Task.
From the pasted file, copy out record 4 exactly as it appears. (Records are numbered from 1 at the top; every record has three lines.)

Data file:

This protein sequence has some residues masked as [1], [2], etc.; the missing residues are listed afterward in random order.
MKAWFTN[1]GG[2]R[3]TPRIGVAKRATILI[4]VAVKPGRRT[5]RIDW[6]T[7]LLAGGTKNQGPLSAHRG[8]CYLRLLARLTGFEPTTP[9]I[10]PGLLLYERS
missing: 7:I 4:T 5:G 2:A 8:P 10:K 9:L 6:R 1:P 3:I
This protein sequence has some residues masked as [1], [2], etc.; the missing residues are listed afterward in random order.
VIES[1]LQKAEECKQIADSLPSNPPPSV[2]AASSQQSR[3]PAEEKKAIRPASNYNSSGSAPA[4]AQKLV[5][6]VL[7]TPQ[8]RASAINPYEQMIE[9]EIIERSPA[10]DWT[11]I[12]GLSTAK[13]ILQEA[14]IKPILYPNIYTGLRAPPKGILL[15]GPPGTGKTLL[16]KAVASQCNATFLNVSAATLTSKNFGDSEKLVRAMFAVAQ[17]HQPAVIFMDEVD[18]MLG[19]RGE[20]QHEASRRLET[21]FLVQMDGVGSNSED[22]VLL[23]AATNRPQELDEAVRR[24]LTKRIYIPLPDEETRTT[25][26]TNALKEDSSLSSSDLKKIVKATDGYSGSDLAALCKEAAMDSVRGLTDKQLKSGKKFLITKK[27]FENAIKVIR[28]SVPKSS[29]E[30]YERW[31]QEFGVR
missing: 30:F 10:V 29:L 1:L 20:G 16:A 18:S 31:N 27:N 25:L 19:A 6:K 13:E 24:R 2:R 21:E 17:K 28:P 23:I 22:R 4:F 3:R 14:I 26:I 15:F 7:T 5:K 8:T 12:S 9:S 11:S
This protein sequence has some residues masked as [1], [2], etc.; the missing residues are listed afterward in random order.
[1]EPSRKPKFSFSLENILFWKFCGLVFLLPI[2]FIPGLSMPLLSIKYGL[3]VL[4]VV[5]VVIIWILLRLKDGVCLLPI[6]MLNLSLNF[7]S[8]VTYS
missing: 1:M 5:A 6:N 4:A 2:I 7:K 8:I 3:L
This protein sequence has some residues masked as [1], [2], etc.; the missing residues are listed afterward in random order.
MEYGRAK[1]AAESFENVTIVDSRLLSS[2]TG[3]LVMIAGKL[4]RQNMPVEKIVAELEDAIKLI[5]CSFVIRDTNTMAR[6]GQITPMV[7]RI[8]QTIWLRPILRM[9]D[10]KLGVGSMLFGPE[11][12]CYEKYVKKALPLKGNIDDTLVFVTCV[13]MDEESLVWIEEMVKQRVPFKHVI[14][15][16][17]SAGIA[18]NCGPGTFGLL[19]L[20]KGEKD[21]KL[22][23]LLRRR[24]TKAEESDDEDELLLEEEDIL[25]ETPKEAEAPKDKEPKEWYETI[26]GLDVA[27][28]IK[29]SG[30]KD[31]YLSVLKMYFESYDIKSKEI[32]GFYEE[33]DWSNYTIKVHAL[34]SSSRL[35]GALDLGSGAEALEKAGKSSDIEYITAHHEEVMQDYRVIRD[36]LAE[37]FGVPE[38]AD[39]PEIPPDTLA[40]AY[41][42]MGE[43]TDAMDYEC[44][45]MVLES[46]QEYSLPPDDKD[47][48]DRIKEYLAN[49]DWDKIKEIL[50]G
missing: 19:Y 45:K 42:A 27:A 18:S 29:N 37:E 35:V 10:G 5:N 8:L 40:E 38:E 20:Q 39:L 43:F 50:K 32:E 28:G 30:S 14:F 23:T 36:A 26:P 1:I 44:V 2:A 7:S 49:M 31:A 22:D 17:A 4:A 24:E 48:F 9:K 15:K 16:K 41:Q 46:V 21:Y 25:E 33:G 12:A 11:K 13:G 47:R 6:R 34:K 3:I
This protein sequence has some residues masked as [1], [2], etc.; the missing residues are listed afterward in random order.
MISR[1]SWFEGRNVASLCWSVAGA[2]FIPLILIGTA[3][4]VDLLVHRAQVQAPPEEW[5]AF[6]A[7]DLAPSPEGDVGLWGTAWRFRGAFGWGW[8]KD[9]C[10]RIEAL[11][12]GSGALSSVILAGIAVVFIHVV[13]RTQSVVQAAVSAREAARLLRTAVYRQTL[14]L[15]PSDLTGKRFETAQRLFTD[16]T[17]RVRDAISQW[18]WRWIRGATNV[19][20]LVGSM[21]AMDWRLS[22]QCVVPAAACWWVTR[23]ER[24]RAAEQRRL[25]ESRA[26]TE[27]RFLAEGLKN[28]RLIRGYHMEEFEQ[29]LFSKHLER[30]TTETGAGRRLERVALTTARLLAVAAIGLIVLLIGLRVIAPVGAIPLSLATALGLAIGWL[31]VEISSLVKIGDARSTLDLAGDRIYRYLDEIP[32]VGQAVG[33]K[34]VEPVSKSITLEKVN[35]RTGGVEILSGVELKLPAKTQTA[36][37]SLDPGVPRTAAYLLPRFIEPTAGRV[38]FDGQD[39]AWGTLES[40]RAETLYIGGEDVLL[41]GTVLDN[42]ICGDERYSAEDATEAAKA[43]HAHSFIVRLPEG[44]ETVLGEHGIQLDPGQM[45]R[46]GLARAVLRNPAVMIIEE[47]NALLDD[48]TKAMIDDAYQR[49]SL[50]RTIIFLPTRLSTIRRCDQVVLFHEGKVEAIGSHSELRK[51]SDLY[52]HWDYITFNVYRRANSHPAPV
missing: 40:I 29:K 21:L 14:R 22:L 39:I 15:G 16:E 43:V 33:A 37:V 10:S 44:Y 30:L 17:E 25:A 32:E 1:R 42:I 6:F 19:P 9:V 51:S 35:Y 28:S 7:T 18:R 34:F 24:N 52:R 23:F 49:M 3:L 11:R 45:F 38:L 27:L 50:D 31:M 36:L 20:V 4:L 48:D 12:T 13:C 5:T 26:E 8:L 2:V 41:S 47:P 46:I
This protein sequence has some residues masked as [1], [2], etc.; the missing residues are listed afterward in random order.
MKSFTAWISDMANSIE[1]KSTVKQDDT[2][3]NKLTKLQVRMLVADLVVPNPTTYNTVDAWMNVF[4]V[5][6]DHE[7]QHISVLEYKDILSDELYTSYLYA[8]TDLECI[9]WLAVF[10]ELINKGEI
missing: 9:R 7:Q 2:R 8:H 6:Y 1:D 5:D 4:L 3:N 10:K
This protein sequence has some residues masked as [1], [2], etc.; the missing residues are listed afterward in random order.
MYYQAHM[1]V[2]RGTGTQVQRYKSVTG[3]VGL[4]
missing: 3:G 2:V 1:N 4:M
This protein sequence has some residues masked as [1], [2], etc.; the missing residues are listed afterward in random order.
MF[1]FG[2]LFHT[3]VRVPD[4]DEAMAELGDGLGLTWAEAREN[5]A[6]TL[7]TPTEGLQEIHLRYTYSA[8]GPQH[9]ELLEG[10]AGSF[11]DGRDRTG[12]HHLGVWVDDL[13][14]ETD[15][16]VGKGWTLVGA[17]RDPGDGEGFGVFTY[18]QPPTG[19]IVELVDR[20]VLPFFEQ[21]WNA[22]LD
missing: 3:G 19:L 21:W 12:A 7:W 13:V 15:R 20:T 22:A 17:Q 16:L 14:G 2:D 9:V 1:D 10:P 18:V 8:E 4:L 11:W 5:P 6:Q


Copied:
This protein sequence has some residues masked as [1], [2], etc.; the missing residues are listed afterward in random order.
MEYGRAK[1]AAESFENVTIVDSRLLSS[2]TG[3]LVMIAGKL[4]RQNMPVEKIVAELEDAIKLI[5]CSFVIRDTNTMAR[6]GQITPMV[7]RI[8]QTIWLRPILRM[9]D[10]KLGVGSMLFGPE[11][12]CYEKYVKKALPLKGNIDDTLVFVTCV[13]MDEESLVWIEEMVKQRVPFKHVI[14][15][16][17]SAGIA[18]NCGPGTFGLL[19]L[20]KGEKD[21]KL[22][23]LLRRR[24]TKAEESDDEDELLLEEEDIL[25]ETPKEAEAPKDKEPKEWYETI[26]GLDVA[27][28]IK[29]SG[30]KD[31]YLSVLKMYFESYDIKSKEI[32]GFYEE[33]DWSNYTIKVHAL[34]SSSRL[35]GALDLGSGAEALEKAGKSSDIEYITAHHEEVMQDYRVIRD[36]LAE[37]FGVPE[38]AD[39]PEIPPDTLA[40]AY[41][42]MGE[43]TDAMDYEC[44][45]MVLES[46]QEYSLPPDDKD[47][48]DRIKEYLAN[49]DWDKIKEIL[50]G
missing: 19:Y 45:K 42:A 27:A 18:S 29:N 37:E 35:V 10:G 5:N 8:L 40:E 38:E 20:Q 39:L 43:F 50:K 32:E 28:G 30:S 14:F 23:T 36:A 26:P 1:I 44:V 2:A 7:S 49:M 31:A 22:D 17:A 4:A 24:E 48:F 9:K 15:K 16:K 41:Q 46:V 21:Y 25:E 33:G 12:A 11:K 13:G 47:R 6:R 34:K 3:I